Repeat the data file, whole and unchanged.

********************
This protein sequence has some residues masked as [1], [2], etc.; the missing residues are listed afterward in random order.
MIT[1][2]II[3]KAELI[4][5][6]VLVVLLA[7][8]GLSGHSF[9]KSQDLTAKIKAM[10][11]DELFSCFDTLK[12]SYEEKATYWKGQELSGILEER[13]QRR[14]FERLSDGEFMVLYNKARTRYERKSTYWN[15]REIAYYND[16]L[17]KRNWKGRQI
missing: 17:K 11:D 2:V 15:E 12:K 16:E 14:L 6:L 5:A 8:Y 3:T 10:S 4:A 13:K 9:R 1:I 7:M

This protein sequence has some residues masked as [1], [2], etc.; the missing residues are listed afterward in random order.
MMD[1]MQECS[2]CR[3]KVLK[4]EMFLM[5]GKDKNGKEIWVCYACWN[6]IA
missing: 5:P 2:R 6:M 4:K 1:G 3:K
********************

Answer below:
This protein sequence has some residues masked as [1], [2], etc.; the missing residues are listed afterward in random order.
MIT[1][2]II[3]KAELI[4][5][6]VLVVLLA[7][8]GLSGHSF[9]KSQDLTAKIKAM[10][11]DELFSCFDTLK[12]SYEEKATYWKGQELSGILEER[13]QRR[14]FERLSDGEFMVLYNKARTRYERKSTYWN[15]REIAYYND[16]L[17]KRNWKGRQI
missing: 17:K 11:D 2:V 15:E 12:K 16:E 14:L 6:L 5:A 8:Y 3:T 10:S 4:A 13:K 9:R 1:I 7:M

This protein sequence has some residues masked as [1], [2], etc.; the missing residues are listed afterward in random order.
MMD[1]MQECS[2]CR[3]KVLK[4]EMFLM[5]GKDKNGKEIWVCYACWN[6]IA
missing: 5:P 2:R 6:M 4:K 1:G 3:K